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What does your ACE score mean?

Adverse Childhood Experience
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1 in 6

experienced four or more types of ACEs.

3 times

the risk of depression for those with an ACE score of 4 or more.

5 out of 10

leading causes of death are associated with ACEs.

44%

Preventing ACEs could reduce the number of adults with depression by as much as 44%.

The Stop Abuse Campaign protects children from Adverse Childhood Experiences. Read more about our work.

What does your ACE score mean?

As your Adverse Childhood Experience score increases, the risk of health problems and social and emotional problems increases. Think about your score as a tally of different types of toxic stress you endured as a child and an alert to some statistical indicators of health risks.

The ACE study shows that as your ACE score increases so does your risk of suffering from mental health and medical problems like chronic depression, cancer, or coronary heart disease, which are the effects of childhood trauma.

The chart shows the consequences of a score of 4 or more. From this score, the likelihood of chronic pulmonary lung disease increases by 390%; hepatitis, 240 %; depression, 460 %; and attempted suicide, 1,220 %.

However, there are still some severe consequences of a lower score. A quarter of Americans have an ACE score of only one, and their chance of becoming an alcoholic doubled. An ACE score of two means four times the risk of alcoholism, and an ACE score of 3 may explain your chronic depression.

Understanding your childhood means being able to understand your possible risks and being able to prevent the potential consequences.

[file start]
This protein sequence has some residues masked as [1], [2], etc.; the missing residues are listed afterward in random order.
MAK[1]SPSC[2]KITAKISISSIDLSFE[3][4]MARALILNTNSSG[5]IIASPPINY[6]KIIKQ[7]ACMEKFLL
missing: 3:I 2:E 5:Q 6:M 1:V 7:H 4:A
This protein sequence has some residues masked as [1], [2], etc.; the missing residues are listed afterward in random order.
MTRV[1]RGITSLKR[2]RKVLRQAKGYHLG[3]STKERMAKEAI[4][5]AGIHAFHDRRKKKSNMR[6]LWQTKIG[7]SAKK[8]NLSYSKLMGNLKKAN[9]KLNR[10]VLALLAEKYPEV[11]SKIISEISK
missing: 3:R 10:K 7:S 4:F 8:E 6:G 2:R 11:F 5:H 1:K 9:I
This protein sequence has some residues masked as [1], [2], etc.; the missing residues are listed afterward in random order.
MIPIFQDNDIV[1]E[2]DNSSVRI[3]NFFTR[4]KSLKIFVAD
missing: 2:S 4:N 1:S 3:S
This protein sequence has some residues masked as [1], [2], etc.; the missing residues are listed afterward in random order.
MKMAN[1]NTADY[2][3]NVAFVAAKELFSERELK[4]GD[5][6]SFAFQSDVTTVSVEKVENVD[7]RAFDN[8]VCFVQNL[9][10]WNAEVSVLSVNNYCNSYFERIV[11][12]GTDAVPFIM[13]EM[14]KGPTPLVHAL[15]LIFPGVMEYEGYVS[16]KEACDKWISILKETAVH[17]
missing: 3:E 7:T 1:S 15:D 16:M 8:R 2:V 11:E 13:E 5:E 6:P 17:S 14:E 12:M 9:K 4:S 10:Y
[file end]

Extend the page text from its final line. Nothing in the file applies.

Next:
What does your ACE score mean?

As your ACE score increases, the risk of disease and social and emotional problems increases. Think about your ACE score as measuring the amount of toxic stress you endured as a child and alerting yourself to some statistical indicators of health risks.

The higher your ACE score, the higher your chance of suffering from psychological and medical problems like chronic depression, cancer, or coronary heart disease.

The chart shows the consequences of a score of 4 or more. From this score, the likelihood of chronic pulmonary lung disease increases by 390%; hepatitis, 240 %; depression, 460 %; and attempted suicide, 1,220 %.

However, there are still some severe consequences of a lower score. A quarter of Americans have an ACE score of only one, and their chance of becoming an alcoholic doubled. An ACE score of two means four times the risk of alcoholism, and an ACE score of 3 may explain your chronic depression.

Understanding your childhood means being able to understand your possible risks and being able to prevent the potential consequences.

ACE SCORE OF 0 ACE SCORE OF 4 INCREASED RISK
Likelihood of becoming an alcoholic 2.5% 11% four-fold increase
Suffering from chronic depression

15% women

10% men

42% women

30% men

tripled
Having a serious problem working 5% 15% tripled
Having serious financial problems 10% 20% doubled
Chance of heart disease 3.7% 5.6% doubled
Having a stroke 2.6% 4.1% doubled
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